Proposed initiatives target paid parking, medical marijuana regulations in South Lake Tahoe
Proposed ballot initiatives aim to end paid parking in South Lake Tahoe and ease city regulations on marijuana dispensaries and residential cultivation of medical marijuana.
The separate initiatives still must get enough signatures from registered voters in the city to appear on the ballot. But with title and summary language approved this week by City Attorney Thomas Watson, supporters of the initiatives can soon start trying to get the signatures they need.
“We feel the community deserves an opportunity to have a voice on this,” Peggy Bourland said of the push to overturn South Lake Tahoe’s paid parking program.
Bourland said the parking initiative’s supporters want the issue on the June ballot.
“We don’t have a lot of time, in part from delay by the city,” Bourland said, referring to the month it took to get title and summary language from the city attorney. “We have until Jan. 15 to get signatures for the June ballot, the elections office has indicated to us. We need about 940 signatures in 30 days.”
If passed, the initiative would prohibit South Lake Tahoe from charging people to park on public streets or parking lots.
The city could continue to charge for parking at city-owned garages and assess fines and penalties for unlawful vehicle parking. The initiative would not apply to Ski Run Boulevard south of Pioneer Trail.
At least 10 percent of the city’s registered voters must sign petitions to put an initiative on the ballot. If 15 percent or more sign, backers of the initiatives could ask the City Council to adopt them as-written or request a special election, Bourland said.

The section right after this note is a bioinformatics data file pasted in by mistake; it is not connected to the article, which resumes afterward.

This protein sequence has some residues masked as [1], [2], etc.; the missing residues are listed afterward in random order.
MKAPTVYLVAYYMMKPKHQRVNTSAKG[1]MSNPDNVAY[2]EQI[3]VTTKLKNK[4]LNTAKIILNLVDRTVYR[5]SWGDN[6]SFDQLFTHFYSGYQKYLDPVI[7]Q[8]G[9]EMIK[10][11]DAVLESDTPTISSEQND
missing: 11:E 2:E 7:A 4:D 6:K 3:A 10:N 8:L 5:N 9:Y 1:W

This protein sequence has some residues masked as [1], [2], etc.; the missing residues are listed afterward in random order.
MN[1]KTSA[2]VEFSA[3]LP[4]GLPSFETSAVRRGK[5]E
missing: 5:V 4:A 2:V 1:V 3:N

Steve Kubby is spearheading the medical marijuana initiative.
“Two completely unrelated groups have come to the conclusion that the City Council is not going to listen to them, that the process is broken and that they have to go to the extraordinary lengths to do these voter initiatives,” Kubby said.
The initiative would prohibit limits on the number of collectives, dispensaries or delivery services in the city, though dispensary owners or operators must be legal residents for at least one year before starting or operating one. Other parts of the initiative would:
• Let property owners restrict marijuana cultivation in rentals only if it is clearly stated in a rental agreement.
• Let dispensaries serve medical marijuana users with physician recommendation letters regardless of what state or country the user is from.
• Prohibit fees, regulations or local zoning requirements that defeat the purpose of the initiative as well as business licenses, fees, permits or taxes on medical marijuana users.
• Prohibit city officials and employees from cooperating with county, state or federal officials to eradicate marijuana, or from contracting to eradicate marijuana cultivated under the initiative. Violation would be a misdemeanor, punishable by fine and up to one year in prison.
• Properties or dwellings emitting cultivation odors would require odor suppression, with noncompliance resulting in fines up to $50 per day. Odor from smoking marijuana would not be a violation.
• Medical marijuana users would be allowed to grow six outdoor and 12 indoor mature flowering plants per person, not to exceed 12 outdoor or 24 indoor plants per household. The initiative allows more plants upon a physician’s written recommendation that the medical marijuana user needs more.
• Medical marijuana users would be allowed to transfer their marijuana to other medical marijuana users or collectives and to be paid, and allowed to smoke or ingest marijuana at dispensaries.
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